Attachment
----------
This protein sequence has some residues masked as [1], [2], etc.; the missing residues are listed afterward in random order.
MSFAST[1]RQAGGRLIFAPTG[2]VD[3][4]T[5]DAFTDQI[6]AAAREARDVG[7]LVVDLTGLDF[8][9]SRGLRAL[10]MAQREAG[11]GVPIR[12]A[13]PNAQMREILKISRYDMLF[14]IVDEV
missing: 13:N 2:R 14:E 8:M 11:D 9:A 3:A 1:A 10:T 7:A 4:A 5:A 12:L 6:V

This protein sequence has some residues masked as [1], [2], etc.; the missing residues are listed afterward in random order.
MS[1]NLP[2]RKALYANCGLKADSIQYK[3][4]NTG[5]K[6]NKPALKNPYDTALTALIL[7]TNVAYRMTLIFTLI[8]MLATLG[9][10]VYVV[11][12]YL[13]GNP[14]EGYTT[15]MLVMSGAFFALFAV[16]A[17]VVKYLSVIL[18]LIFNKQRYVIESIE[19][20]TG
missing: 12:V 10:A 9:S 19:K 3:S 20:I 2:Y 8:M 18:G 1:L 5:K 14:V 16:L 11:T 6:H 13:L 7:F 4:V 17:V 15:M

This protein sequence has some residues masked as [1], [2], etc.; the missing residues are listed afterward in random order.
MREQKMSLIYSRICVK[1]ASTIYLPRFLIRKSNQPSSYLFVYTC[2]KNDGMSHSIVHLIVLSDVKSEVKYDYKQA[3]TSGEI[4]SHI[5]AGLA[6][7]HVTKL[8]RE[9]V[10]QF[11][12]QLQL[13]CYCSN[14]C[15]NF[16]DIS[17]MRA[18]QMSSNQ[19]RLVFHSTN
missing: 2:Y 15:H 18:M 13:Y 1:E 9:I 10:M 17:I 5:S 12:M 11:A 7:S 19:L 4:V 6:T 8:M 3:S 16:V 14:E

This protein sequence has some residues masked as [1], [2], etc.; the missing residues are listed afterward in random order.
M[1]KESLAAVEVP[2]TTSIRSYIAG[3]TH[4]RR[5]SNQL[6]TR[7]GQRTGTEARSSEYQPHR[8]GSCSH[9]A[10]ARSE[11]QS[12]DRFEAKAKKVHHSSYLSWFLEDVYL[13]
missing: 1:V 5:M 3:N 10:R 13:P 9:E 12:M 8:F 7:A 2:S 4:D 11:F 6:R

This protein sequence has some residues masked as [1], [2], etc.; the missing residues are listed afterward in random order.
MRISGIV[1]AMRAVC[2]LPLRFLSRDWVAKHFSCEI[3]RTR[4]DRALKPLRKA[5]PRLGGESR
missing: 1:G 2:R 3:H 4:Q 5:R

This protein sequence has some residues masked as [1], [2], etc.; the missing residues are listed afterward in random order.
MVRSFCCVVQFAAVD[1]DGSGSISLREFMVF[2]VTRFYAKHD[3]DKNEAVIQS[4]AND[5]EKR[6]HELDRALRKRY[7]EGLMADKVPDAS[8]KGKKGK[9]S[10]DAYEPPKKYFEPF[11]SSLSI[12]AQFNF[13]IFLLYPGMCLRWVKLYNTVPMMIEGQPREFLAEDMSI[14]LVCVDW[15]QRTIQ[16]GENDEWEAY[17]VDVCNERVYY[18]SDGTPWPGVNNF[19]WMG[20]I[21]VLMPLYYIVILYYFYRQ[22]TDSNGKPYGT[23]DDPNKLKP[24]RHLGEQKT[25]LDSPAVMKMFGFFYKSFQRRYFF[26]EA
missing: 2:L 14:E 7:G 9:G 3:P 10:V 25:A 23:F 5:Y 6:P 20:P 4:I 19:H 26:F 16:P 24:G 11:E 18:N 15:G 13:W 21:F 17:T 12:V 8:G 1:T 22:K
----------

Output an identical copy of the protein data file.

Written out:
This protein sequence has some residues masked as [1], [2], etc.; the missing residues are listed afterward in random order.
MSFAST[1]RQAGGRLIFAPTG[2]VD[3][4]T[5]DAFTDQI[6]AAAREARDVG[7]LVVDLTGLDF[8][9]SRGLRAL[10]MAQREAG[11]GVPIR[12]A[13]PNAQMREILKISRYDMLF[14]IVDEV
missing: 13:N 2:R 14:E 8:M 11:D 9:A 3:A 1:A 10:T 7:A 4:A 5:A 12:L 6:V

This protein sequence has some residues masked as [1], [2], etc.; the missing residues are listed afterward in random order.
MS[1]NLP[2]RKALYANCGLKADSIQYK[3][4]NTG[5]K[6]NKPALKNPYDTALTALIL[7]TNVAYRMTLIFTLI[8]MLATLG[9][10]VYVV[11][12]YL[13]GNP[14]EGYTT[15]MLVMSGAFFALFAV[16]A[17]VVKYLSVIL[18]LIFNKQRYVIESIE[19][20]TG
missing: 12:V 10:A 9:S 19:K 3:S 20:I 2:Y 8:M 18:G 1:L 5:K 14:V 16:L 11:T 6:H 13:L 7:F 4:V 17:V 15:M

This protein sequence has some residues masked as [1], [2], etc.; the missing residues are listed afterward in random order.
MREQKMSLIYSRICVK[1]ASTIYLPRFLIRKSNQPSSYLFVYTC[2]KNDGMSHSIVHLIVLSDVKSEVKYDYKQA[3]TSGEI[4]SHI[5]AGLA[6][7]HVTKL[8]RE[9]V[10]QF[11][12]QLQL[13]CYCSN[14]C[15]NF[16]DIS[17]MRA[18]QMSSNQ[19]RLVFHSTN
missing: 2:Y 15:H 18:M 13:Y 1:E 9:I 10:M 17:I 5:S 12:M 11:A 7:S 19:L 4:V 6:T 8:M 3:S 16:V 14:E

This protein sequence has some residues masked as [1], [2], etc.; the missing residues are listed afterward in random order.
M[1]KESLAAVEVP[2]TTSIRSYIAG[3]TH[4]RR[5]SNQL[6]TR[7]GQRTGTEARSSEYQPHR[8]GSCSH[9]A[10]ARSE[11]QS[12]DRFEAKAKKVHHSSYLSWFLEDVYL[13]
missing: 1:V 5:M 3:N 10:R 13:P 9:E 12:M 8:F 7:A 2:S 4:D 11:F 6:R

This protein sequence has some residues masked as [1], [2], etc.; the missing residues are listed afterward in random order.
MRISGIV[1]AMRAVC[2]LPLRFLSRDWVAKHFSCEI[3]RTR[4]DRALKPLRKA[5]PRLGGESR
missing: 1:G 2:R 3:H 4:Q 5:R

This protein sequence has some residues masked as [1], [2], etc.; the missing residues are listed afterward in random order.
MVRSFCCVVQFAAVD[1]DGSGSISLREFMVF[2]VTRFYAKHD[3]DKNEAVIQS[4]AND[5]EKR[6]HELDRALRKRY[7]EGLMADKVPDAS[8]KGKKGK[9]S[10]DAYEPPKKYFEPF[11]SSLSI[12]AQFNF[13]IFLLYPGMCLRWVKLYNTVPMMIEGQPREFLAEDMSI[14]LVCVDW[15]QRTIQ[16]GENDEWEAY[17]VDVCNERVYY[18]SDGTPWPGVNNF[19]WMG[20]I[21]VLMPLYYIVILYYFYRQ[22]TDSNGKPYGT[23]DDPNKLKP[24]RHLGEQKT[25]LDSPAVMKMFGFFYKSFQRRYFF[26]EA
missing: 2:L 14:E 7:G 9:G 3:P 10:V 25:A 23:F 5:Y 6:P 20:P 4:I 19:H 26:F 16:P 24:G 11:E 18:N 15:G 13:W 21:F 17:T 12:V 8:G 1:T 22:K